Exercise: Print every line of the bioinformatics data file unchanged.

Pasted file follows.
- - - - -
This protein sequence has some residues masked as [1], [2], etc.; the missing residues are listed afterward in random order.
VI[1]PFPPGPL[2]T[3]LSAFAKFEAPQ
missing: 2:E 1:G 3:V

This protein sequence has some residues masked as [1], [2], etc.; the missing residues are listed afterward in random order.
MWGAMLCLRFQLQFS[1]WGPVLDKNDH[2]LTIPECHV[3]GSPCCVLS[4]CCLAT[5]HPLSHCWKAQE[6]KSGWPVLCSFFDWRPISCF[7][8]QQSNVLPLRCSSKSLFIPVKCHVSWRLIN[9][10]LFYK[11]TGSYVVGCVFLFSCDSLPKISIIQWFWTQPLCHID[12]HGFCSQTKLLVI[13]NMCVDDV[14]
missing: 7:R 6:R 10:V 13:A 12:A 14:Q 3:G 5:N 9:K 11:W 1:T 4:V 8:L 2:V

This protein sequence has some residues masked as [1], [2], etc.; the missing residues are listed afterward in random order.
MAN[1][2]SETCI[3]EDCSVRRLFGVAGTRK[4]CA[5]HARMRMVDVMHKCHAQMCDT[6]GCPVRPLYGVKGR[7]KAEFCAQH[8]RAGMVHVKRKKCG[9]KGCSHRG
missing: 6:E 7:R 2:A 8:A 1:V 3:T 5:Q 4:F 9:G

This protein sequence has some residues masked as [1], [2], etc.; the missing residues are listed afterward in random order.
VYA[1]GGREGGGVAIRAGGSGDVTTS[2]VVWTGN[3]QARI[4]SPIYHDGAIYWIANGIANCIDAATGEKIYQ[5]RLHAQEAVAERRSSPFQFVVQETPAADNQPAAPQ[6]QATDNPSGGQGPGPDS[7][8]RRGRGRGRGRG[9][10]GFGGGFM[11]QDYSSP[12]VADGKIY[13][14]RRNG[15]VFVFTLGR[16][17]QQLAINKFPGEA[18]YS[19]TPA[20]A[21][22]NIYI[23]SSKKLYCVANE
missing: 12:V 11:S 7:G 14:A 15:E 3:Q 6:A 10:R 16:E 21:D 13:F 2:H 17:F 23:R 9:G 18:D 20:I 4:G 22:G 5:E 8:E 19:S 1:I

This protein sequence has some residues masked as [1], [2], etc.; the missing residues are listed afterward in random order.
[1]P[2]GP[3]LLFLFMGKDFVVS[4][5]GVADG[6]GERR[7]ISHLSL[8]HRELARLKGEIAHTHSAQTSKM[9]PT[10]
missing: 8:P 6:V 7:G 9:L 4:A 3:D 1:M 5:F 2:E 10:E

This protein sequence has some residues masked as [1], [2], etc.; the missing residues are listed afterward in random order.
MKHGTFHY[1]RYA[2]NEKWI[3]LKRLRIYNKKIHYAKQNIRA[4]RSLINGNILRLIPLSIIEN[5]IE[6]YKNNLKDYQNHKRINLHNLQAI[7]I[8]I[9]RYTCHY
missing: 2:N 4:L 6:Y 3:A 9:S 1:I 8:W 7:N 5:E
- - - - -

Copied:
This protein sequence has some residues masked as [1], [2], etc.; the missing residues are listed afterward in random order.
VI[1]PFPPGPL[2]T[3]LSAFAKFEAPQ
missing: 2:E 1:G 3:V

This protein sequence has some residues masked as [1], [2], etc.; the missing residues are listed afterward in random order.
MWGAMLCLRFQLQFS[1]WGPVLDKNDH[2]LTIPECHV[3]GSPCCVLS[4]CCLAT[5]HPLSHCWKAQE[6]KSGWPVLCSFFDWRPISCF[7][8]QQSNVLPLRCSSKSLFIPVKCHVSWRLIN[9][10]LFYK[11]TGSYVVGCVFLFSCDSLPKISIIQWFWTQPLCHID[12]HGFCSQTKLLVI[13]NMCVDDV[14]
missing: 7:R 6:R 10:V 13:A 12:A 14:Q 3:G 5:N 9:K 11:W 1:T 4:V 8:L 2:V

This protein sequence has some residues masked as [1], [2], etc.; the missing residues are listed afterward in random order.
MAN[1][2]SETCI[3]EDCSVRRLFGVAGTRK[4]CA[5]HARMRMVDVMHKCHAQMCDT[6]GCPVRPLYGVKGR[7]KAEFCAQH[8]RAGMVHVKRKKCG[9]KGCSHRG
missing: 6:E 7:R 2:A 8:A 1:V 3:T 5:Q 4:F 9:G

This protein sequence has some residues masked as [1], [2], etc.; the missing residues are listed afterward in random order.
VYA[1]GGREGGGVAIRAGGSGDVTTS[2]VVWTGN[3]QARI[4]SPIYHDGAIYWIANGIANCIDAATGEKIYQ[5]RLHAQEAVAERRSSPFQFVVQETPAADNQPAAPQ[6]QATDNPSGGQGPGPDS[7][8]RRGRGRGRGRG[9][10]GFGGGFM[11]QDYSSP[12]VADGKIY[13][14]RRNG[15]VFVFTLGR[16][17]QQLAINKFPGEA[18]YS[19]TPA[20]A[21][22]NIYI[23]SSKKLYCVANE
missing: 12:V 11:S 7:G 14:A 15:E 3:Q 6:A 10:R 16:E 21:D 13:F 2:H 17:F 23:R 9:G 18:D 20:I 4:G 22:G 5:E 8:E 19:S 1:I

This protein sequence has some residues masked as [1], [2], etc.; the missing residues are listed afterward in random order.
[1]P[2]GP[3]LLFLFMGKDFVVS[4][5]GVADG[6]GERR[7]ISHLSL[8]HRELARLKGEIAHTHSAQTSKM[9]PT[10]
missing: 8:P 6:V 7:G 9:L 4:A 3:D 1:M 5:F 2:E 10:E

This protein sequence has some residues masked as [1], [2], etc.; the missing residues are listed afterward in random order.
MKHGTFHY[1]RYA[2]NEKWI[3]LKRLRIYNKKIHYAKQNIRA[4]RSLINGNILRLIPLSIIEN[5]IE[6]YKNNLKDYQNHKRINLHNLQAI[7]I[8]I[9]RYTCHY
missing: 2:N 4:L 6:Y 3:A 9:S 1:I 8:W 7:N 5:E